For once, the library basket is not overflowing with books. I have only 20 items checked out, as opposed to my usual 30-40. But as no one seems to be feeling deprived of reading material, we’ll go with it. This reminds me of Jen Robinson talking about a school that gave kids ereaders preloaded with 18 books for the entire year, which was supposed to be all their reading. Apparently I consider 18 books a substandard selection for three weeks.
My daughter (age 6) is not quite reading chapter books to herself yet, but seems to have lost interest in reading books that are actually her level to herself. She’s bringing home lots of early chapter books from the school library, mostly the Rainbow Fairies books. She flips through them pretty rapidly, so that I think she’s catching the occasional word and mostly looking at the pictures. She’s also enjoying looking at Knightnapped, the latest in the Dragonbreath series by Ursula Vernon, which I still have on hand from the Cybils. We’ll try Mercy Watson Fights Crime by Kate DiCamillo, illustrated by Chris Van Dusen this week for something that might be closer to her reading level while still scratching that chapter book itch. I’m reading Mouse Scouts by Sarah Dillard to her – just adorable – and we’re listening to the first two Alvin Ho books by Lenore Look in the car. (I was feeling that our car listening was getting overwhelmingly white, and this is one of the few diverse early chapter book series that my library has available on audio. Perhaps more importantly, Alvin Ho is hilarious.) I also brought home Judy Moody and the Not Bummer Summer by Megan McDonald on Playaway for her. I’d thought we might do it in the car, but she was just thrilled to have it to listen to on headphones over the weekend.
My son, (age 11) having finished and very much enjoying The Dungeoneers is now reading another fantasy book picked for him by the youth librarian at the local public library. I think this may be a first! It’s The Inquisitor’s Apprentice by Chris Moriarty, and he seems to be enjoying it even though it looks like a mystery, and he has told me on numerous occasions that he doesn’t like mysteries. There’s also a Big Nate book on hand for when he needs something light. I am reading Geeks, Girls and Secret Identities by Mike Jung to him. He’s a strong enough reader now that he could read it to himself, as he couldn’t when I first read it, but it makes a pretty good read-aloud. The language is what I’d call middle school foul, with a fair amount of scatological cursing – not horrible, but not what we use at home, and I haven’t asked him if he’d prefer me to censor it or leave it as is. What’s great is that the story is moving along at a fairly rapid clip – helpful when we’re reading one chapter at a time a few times a week – and the chapters are the perfect length, taking 15-20 minutes to read aloud. He is listening to The True Blue Scouts of Sugarman Swamp by Kathi Appelt on his iPod. We are working through Diana Wynne Jones’ Chrestomanci books in the car, slowly and out of order, currently listening to The Pinhoe Egg. Sadly, the daughter isn’t enjoying it as much, and alternates between telling us how much she hates it and asking why some desired event in the book hasn’t happened yet. The challenge to find a book that works both for an easily frightened six-year-old and an adventurous fantasy-loving eleven-year-old continues!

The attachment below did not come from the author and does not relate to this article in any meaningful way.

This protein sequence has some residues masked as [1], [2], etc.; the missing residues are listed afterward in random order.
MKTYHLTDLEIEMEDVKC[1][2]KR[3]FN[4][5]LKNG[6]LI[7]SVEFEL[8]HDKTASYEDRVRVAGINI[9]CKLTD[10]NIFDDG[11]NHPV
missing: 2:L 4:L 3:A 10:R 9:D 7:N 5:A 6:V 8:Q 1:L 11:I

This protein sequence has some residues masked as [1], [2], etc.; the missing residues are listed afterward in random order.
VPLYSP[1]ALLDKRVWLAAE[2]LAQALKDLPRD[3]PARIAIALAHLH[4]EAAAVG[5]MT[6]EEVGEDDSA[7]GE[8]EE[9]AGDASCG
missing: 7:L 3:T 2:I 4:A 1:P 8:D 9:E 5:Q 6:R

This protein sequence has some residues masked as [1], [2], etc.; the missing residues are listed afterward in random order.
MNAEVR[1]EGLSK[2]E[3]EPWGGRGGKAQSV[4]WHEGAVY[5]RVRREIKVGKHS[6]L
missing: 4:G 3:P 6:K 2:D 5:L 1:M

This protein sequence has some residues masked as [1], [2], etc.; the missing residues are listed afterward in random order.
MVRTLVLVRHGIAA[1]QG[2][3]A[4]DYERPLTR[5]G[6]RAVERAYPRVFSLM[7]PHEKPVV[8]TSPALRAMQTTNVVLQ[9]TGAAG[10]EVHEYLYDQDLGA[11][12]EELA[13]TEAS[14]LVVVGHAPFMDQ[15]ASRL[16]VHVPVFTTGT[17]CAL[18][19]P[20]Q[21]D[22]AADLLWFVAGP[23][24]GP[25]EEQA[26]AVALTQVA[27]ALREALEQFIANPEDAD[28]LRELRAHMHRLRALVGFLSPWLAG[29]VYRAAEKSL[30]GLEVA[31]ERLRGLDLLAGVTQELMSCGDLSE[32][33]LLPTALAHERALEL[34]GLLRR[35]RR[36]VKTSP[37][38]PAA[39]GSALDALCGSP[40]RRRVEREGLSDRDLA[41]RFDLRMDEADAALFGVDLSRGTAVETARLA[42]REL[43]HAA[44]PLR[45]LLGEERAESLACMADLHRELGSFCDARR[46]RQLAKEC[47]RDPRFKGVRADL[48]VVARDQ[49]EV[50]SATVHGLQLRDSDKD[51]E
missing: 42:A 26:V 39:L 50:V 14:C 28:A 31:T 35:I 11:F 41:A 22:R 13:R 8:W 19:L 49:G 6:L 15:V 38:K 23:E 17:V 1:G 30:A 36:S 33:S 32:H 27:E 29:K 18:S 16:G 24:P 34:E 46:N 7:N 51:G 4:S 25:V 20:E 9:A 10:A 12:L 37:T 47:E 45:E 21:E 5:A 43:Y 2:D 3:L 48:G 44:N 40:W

My love is listening to Parenting without Power Struggles by Susan Stiffelman, which was recommended to us by our good friend Dr. M., and which I had just finished listening to myself. He’s been doing Tamora Pierce’s Circle of Magic books when driving the kids around. And I recently brought him another homemade soda cookbook, per his request – Homemade Root Beer, Soda and Pop by Stephen Edward Cresswell – as he enjoys experimenting with these.
For myself, I have whole stacks of books, though I realize I might be in the middle of slightly fewer than usual. I’m listening to A Plague of Bogles by Catherine Jinks in the car, reading Winter by Marissa Meyer in print at home and Under a Painted Sky by Stacey Lee at work. I’m actually reading books from my list that I put together in January and feeling all proud of myself! That doesn’t mean I’ve been able to resist the siren call of other books that have come across my radar. I have The Ultra Fabulous Glitter Squadron Saves the World Again by A.C. Wise up next in print – I just couldn’t resist that title. (Note that it is most definitely an adult book, just based on the first page.) After that will come Something like Love by Beverly Jenkins, as I’d been feeling like a romance and just discovered that she is a Detroit area author who specializes in heavily researched African-American historical romances. Color me sheepish but intrigued. I checked out her next oldest title, to give the latest one a chance to get a little more exposure on the new shelf. [Edited 3/20/16 to add:] Forgotten the first time around, as I actually bought it and so it didn’t show on my list of library checkouts, is Pure Magic by Rachel Neumeier, the sequel to Black Dog. I think I read just one review of Rebel of the Sands by Alwyn Hamilton, where it might have been compared to The Blue Sword by Robin McKinley, one of my all-time favorites, and that was enough to convince me to check it out on the spot. I’m continuing my reading of Hilary McKay’s older books with The Exiles at Home. And in reserve on audio is The Tombs of Atuan by Ursula LeGuin, which I haven’t read since childhood but which R. J. Anderson (geeky thrills! Conversations with authors I admire!) encouraged me to give a second chance to over at By Singing Light.